NEW YORK (Reuters) - Loose U.S. mortgage lending standards, rising interest rates in 2006 and falling house prices have resulted in a tsunami of less-creditworthy U.S. borrowers defaulting on their so-called subprime home mortgages and losing their homes, according to industry analysts.
However, many subprime mortgages were packaged into mortgage-backed securities and collateralized debt obligations (CDOs), or bundles of securities with differing yields and credit ratings, which were then sold to hedge funds, banks and pension funds who wanted to diversify their risks.
With the losses on subprime mortgage, the ensuing crisis of confidence in the form of tighter credit conditions has touched many corners of the financial world.
The following is a snapshot of where these markets stand:
* Auction-rate securities, debt whose rates are reset in periodic auctions, are a key source of funding for everything from municipalities to closed-end funds. The $330 billion market was roiled in late January by actual or threatened rating downgrades of monoline insurers backing the debt.
* Broker-dealers swept up in the credit crunch backed away from their market roles as liquidity providers, leading to failed auctions that pushed interest rates for some issuers as high as 20 percent.
* The number of failed auctions topped 80 percent in mid-February but fell to nearly half that amount by the end of the month, or about $10 billion to $12 billion of debt daily, according to analysts’ estimates.
* About half the market is made up of municipal issuers such as states, student loan providers and hospitals. The other half includes closed-end funds and corporations. Many muni issuers, stung by skyrocketing interest rates, have restructured their troubled debt into fixed- or variable-rate modes or plan to.
* Though rates are easing as some hedge funds and other investors snap up the debt, many states, cities and agencies doubt they will ever sell auction-rate securities again. Others say the product will have to be overhauled to survive.
* U.S. bond insurers are responsible for insuring $2.4 trillion in debt, more than half of it municipal bonds. Their ratings have been under pressure after the insurers guaranteed repackaged subprime mortgage bonds and other risky debt.
* The loss of their top “AAA” ratings would result in downgrades to the debt they insure, which in some cases may require that it be sold.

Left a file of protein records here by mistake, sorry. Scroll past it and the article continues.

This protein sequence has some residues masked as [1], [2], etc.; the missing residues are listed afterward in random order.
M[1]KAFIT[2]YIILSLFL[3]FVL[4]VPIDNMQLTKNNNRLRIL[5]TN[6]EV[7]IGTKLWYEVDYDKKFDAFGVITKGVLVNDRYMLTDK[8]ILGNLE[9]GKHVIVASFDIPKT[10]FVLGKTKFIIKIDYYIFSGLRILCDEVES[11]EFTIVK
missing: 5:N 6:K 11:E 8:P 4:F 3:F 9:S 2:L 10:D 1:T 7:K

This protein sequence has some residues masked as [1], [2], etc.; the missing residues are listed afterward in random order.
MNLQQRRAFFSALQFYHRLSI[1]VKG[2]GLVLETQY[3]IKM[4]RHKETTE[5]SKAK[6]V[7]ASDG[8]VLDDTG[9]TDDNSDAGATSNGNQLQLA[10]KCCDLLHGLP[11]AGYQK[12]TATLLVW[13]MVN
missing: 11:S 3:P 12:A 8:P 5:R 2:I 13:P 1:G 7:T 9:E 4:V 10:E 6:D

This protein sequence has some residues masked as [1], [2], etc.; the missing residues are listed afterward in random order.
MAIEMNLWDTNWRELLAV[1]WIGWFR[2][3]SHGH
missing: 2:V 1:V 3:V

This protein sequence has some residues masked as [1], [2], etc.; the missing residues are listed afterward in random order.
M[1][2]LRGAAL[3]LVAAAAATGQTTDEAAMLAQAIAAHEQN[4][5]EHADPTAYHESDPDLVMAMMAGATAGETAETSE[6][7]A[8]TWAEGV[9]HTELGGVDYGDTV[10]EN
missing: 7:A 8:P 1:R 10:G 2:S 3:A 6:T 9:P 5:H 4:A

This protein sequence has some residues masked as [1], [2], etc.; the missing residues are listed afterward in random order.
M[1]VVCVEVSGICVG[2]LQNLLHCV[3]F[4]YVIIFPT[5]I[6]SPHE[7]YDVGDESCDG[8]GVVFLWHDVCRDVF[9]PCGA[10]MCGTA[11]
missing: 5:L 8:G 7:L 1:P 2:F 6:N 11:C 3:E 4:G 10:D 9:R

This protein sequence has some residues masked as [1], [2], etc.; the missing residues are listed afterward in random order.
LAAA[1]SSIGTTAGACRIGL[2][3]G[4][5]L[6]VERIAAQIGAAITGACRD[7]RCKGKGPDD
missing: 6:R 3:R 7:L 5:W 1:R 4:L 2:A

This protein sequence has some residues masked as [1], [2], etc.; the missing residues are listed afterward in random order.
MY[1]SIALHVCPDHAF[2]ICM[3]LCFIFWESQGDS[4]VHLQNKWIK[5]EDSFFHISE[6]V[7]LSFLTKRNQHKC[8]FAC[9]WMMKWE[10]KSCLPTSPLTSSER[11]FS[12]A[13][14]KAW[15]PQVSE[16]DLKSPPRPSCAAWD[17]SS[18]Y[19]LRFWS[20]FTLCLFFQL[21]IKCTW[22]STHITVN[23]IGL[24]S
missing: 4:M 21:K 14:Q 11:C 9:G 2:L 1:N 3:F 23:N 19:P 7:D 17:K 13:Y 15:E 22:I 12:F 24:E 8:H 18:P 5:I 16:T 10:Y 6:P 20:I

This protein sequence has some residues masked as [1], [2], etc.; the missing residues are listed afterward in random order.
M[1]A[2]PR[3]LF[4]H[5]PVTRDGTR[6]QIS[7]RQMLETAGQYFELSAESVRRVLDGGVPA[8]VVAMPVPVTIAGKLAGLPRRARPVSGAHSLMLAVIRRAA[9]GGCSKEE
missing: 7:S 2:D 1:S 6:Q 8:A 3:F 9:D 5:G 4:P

* Concerns about the two largest U.S. bond insurers, MBIA Inc (MBI.N) and Ambac Financial Group ABK.N, have eased somewhat since late February when Standard & Poor’s and Moody’s Investors Service affirmed their “AAA” ratings on MBIA and S&P indicated Ambac was in a better position to raise capital.
* Some insurers, including MBIA and FGIC, have indicated they plan to separate municipal insurance businesses from their structured finance arms, which includes exposure to risky mortgage-backed debt. This plan would likely protect the value of municipal debt insurance, but lead to downgrades of the structured finance units.
* Investment banks that bought protection from bond insurers on CDOs, including mortgage-backed debt, are exposed to as much as $30 billion in losses from writing down the value of insurance wraps. Analysts have said Merrill Lynch & Co MER.N, UBS UBSN.VX and Citigroup Inc (C.N) are among the most exposed to losses from CDOs insured by bond insurers.
* At the heart of the easy money gushing to mortgage borrowers and buyout shops in recent years was unquenchable demand for CDOs, complex securities whose sales skyrocketed above $500 billion in 2006 from $84 billion in 2002.
* With defaults by subprime borrowers rising, prices for subprime-related bonds and CDOs have plummeted, and ratings have been slashed on billions of dollars of debt. The downgrades have essentially frozen the once-$1 trillion CDO market, leaving investors and brokerage houses holding hard-to-value assets they are reluctant to sell at fire-sale prices.
* As the U.S. economy slows and foreclosures jump, CDO ratings and prices are likely to deteriorate further. S&P in January said it may cut ratings on $264 billion of CDOs, while sales of new CDOs that month fell to their lowest monthly volume in 10 years, or $1.3 billion, according to Morgan Stanley (MS.N).